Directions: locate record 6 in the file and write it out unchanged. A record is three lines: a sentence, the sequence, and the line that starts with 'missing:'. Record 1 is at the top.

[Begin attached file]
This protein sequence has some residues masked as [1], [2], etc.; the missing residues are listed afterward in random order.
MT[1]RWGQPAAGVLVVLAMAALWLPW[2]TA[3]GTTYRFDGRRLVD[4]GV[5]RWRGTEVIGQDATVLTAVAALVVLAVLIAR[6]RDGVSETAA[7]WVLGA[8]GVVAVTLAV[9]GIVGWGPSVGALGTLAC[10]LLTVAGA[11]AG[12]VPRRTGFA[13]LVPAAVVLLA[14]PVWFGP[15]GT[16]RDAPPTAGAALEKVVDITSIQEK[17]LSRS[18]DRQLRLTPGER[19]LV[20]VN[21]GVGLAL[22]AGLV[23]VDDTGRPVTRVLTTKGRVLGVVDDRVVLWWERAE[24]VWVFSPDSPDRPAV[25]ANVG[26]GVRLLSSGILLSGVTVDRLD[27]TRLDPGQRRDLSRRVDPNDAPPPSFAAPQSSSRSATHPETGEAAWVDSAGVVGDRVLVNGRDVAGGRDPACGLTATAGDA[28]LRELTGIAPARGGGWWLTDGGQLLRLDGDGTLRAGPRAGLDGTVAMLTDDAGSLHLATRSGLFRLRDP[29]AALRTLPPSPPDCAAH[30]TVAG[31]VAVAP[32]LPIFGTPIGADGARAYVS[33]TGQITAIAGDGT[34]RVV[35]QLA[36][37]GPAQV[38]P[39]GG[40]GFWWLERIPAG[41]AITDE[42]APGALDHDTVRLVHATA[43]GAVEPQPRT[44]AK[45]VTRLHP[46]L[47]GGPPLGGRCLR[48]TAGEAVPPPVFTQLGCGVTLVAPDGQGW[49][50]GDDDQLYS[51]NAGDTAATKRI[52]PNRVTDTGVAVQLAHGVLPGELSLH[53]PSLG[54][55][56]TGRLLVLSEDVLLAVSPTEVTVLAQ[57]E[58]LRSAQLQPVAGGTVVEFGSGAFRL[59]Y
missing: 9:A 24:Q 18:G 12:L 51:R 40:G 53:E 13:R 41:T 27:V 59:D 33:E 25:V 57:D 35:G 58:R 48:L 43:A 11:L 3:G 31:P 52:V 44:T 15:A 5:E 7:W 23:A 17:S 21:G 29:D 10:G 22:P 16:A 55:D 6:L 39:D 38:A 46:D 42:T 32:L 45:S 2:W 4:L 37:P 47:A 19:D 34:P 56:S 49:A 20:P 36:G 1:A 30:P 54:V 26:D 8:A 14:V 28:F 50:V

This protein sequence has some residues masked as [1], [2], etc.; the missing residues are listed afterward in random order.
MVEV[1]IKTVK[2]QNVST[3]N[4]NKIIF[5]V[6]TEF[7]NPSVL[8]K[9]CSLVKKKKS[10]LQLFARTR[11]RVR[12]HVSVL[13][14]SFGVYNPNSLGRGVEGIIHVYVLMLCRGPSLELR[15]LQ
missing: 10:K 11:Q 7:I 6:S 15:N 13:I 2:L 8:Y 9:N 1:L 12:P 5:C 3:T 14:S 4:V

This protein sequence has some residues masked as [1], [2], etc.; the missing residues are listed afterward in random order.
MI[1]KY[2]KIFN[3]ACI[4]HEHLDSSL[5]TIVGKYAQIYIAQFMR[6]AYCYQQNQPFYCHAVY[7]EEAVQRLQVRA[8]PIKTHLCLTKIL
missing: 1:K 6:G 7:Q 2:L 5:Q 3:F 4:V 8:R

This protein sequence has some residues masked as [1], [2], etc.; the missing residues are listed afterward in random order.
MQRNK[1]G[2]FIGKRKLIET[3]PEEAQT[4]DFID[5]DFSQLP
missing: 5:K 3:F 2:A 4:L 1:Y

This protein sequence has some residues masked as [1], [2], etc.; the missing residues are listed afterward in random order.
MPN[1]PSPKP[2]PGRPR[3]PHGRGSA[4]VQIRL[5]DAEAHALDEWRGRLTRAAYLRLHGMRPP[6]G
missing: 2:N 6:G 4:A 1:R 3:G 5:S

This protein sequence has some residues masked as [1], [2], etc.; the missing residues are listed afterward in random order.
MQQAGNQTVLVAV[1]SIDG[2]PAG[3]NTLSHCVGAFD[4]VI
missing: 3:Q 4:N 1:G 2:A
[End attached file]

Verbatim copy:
This protein sequence has some residues masked as [1], [2], etc.; the missing residues are listed afterward in random order.
MQQAGNQTVLVAV[1]SIDG[2]PAG[3]NTLSHCVGAFD[4]VI
missing: 3:Q 4:N 1:G 2:A